The Supreme Court upheld the constitutionality of the Enhanced Defense Cooperation Agreement between the Philippines and the United States.
MANILA, Philippines - The Supreme Court on Tuesday ruled that the Enhanced Defense Cooperation Agreement between the Philippines and the United States is constitutional.
Voting 10-4, the high court upheld the constitutionality of the executive agreement between the two countries.
Justices Estela Perlas-Bernabe, Arturo Brion, Teresita Leonardo-De Castro and Marvic Leonen dissented from the ruling favoring EDCA while Justice Francis Jardeleza inhibited.
The EDCA allows increased rotational presence of US military troops in the Philippines.
The SC upheld the executive's position that the EDCA is an implementing agreement of existing treaties such as the Visiting Forces Agreement and the Mutual Defense Treaty.
The high court stressed that the EDCA is an executive agreement and not a treaty that requires Senate concurrence.
On May 2015, former senators Rene Saguisag and Wigberto Tañada and militant lawmakers led by Bayan Muna Reps. Neri Colmenares and Carlos Zarate filed a petition against the EDCA, arguing that it violates provisions on national sovereignty, territorial integrity and interests, freedom from nuclear weapons and autonomy of local government units in the charter.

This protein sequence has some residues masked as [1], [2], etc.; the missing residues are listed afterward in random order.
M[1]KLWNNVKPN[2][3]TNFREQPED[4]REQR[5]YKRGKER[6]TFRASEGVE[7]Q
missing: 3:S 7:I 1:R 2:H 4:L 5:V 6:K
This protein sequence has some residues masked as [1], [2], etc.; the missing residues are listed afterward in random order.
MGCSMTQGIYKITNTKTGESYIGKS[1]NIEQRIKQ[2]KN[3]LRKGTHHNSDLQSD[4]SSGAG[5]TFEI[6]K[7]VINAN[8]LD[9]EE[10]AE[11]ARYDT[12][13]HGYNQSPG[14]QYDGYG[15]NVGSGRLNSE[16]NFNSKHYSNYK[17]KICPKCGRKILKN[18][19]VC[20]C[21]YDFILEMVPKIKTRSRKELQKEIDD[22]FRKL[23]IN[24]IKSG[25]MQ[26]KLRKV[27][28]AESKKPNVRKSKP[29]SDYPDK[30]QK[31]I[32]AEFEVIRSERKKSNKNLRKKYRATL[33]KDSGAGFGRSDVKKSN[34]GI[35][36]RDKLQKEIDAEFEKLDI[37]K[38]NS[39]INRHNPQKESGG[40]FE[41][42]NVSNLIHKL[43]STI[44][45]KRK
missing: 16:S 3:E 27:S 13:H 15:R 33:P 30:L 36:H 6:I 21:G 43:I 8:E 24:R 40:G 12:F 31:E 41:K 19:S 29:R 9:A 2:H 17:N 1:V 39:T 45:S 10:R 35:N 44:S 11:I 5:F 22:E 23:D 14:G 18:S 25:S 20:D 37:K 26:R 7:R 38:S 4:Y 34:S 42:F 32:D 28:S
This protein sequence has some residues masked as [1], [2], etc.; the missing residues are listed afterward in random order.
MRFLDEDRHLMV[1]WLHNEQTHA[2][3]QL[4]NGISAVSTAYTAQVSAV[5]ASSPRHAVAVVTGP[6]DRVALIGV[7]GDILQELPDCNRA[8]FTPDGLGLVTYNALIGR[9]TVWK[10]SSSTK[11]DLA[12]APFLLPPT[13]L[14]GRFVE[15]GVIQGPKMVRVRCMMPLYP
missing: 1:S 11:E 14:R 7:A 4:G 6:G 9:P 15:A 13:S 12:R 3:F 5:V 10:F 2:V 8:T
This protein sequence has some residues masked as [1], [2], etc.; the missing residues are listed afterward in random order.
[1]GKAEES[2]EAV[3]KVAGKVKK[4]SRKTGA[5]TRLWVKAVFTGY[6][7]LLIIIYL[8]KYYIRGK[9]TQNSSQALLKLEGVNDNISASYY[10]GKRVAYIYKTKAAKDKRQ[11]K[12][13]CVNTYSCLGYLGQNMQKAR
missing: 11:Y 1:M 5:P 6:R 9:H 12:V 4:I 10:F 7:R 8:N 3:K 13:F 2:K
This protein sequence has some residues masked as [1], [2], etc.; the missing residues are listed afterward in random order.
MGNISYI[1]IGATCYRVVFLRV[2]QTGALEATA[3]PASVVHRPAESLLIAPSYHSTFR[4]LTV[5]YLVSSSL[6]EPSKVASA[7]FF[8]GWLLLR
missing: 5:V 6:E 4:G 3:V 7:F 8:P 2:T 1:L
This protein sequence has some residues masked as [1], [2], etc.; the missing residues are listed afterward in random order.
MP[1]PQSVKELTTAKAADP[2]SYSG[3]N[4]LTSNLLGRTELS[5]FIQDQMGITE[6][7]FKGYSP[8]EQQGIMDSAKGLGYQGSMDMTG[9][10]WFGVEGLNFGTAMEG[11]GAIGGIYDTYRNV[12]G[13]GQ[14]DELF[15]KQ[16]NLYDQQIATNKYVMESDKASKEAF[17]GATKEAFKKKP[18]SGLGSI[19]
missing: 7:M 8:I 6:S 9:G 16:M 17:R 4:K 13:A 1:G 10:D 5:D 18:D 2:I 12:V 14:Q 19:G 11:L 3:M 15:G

The petitioners argued that the agreement vioaltes Article XVIII, Section 25 of the Constitution, which states that any foreign military bases, troops or facilities "shall not be allowed in the Philippines except under a treaty duly concurred in by the Senate."
According to a report, the petitioners may still file a motion for reconsideration against the SC ruling.